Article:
SuSE is another enterprise-oriented distro.  It used to be Novell before Microsoft turned their attention to networking.


Debian is a purely volunteer-run general distribution, mostly focused on server because that's where most of the volunteer's interests lie.  It's not an organization per se, it's more of an anarchy that offers downloads and the occasional sneer if you ask for help.


Ubuntu is roughly based on Debian, but with more testing (many Debian packages are patched for Ubuntu to fix bugs found in testing).  It has a commercial company sponsoring it (Canonical), which also sponsors various community help channels.  Also has a server edition and runs on phones and tablets. There are some official flavour of Ubuntu that sport different default UIs (eg. Ubuntu Gnome, Kubuntu (KDE), Lubuntu (LXDE), Ubuntu Mate).  Generally works out of the box except you have to install closed-source codecs and drivers explicitly because distributing them together with Free software is of questionable legality.  Companies like Valve and Google use Ubuntu internally and Canaonical regularly works with Intel, AMD, and nVidia to keep their video drivers working.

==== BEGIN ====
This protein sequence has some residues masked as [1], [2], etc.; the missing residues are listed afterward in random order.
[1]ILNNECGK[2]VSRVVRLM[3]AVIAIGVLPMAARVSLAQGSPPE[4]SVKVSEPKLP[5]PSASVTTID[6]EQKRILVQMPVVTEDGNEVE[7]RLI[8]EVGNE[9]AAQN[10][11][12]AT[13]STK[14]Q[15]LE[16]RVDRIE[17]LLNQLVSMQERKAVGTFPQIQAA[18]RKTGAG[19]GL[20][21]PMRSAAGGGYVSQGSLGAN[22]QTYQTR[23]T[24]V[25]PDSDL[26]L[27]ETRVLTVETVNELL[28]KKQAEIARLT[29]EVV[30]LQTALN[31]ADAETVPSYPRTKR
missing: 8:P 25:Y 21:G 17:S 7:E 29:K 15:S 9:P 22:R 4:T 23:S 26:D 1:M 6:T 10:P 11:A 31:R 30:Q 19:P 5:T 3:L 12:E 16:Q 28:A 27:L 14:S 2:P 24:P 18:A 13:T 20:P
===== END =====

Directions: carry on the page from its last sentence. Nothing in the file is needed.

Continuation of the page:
Mint is a popular rebranded Ubuntu with either the Mate desktop or the Cinnamon desktop and bundled with commercial codecs and drivers.  They usually refer you to Ubuntu for help.


Arch is popular among the set where it's popular to measure the size of your hard drive in public change rooms.  Many users have unbridled enthusiasm about their choice of distro.


I would recommend, if you're a beginner, to stick with either Fedora, Ubuntu, or Mint.  They're generally stable and well-tested and have active, welcoming (mostly) communities and user support.


Disclaimer:  I work for Canonical and develop parts of Ubuntu.  I also contribute to Debian.

#5299885 sort list

Posted by on 09 July 2016 - 09:25 AM

I get this error:
Multiple markers at this line
    - ‘test2’ was not declared in this scope
    - expected primary-expression before ‘&’

'test2' was not declared in the scope. The error message is not ambiguous. You can not just take the address of an undeclared variable like that.

What you want to do is pass the function itself, not call the function.


#5297969 Have I been aged out of the industry? And where else can I go?

Posted by on 25 June 2016 - 05:26 AM

It's not your age (you're way younger than me).  You just need to get that depression under control, nobody needs that around the workplace, and trust me, interviewers see it right away.

#5297919 Is there any reason to prefer procedural programming over OOP

Posted by on 24 June 2016 - 03:25 PM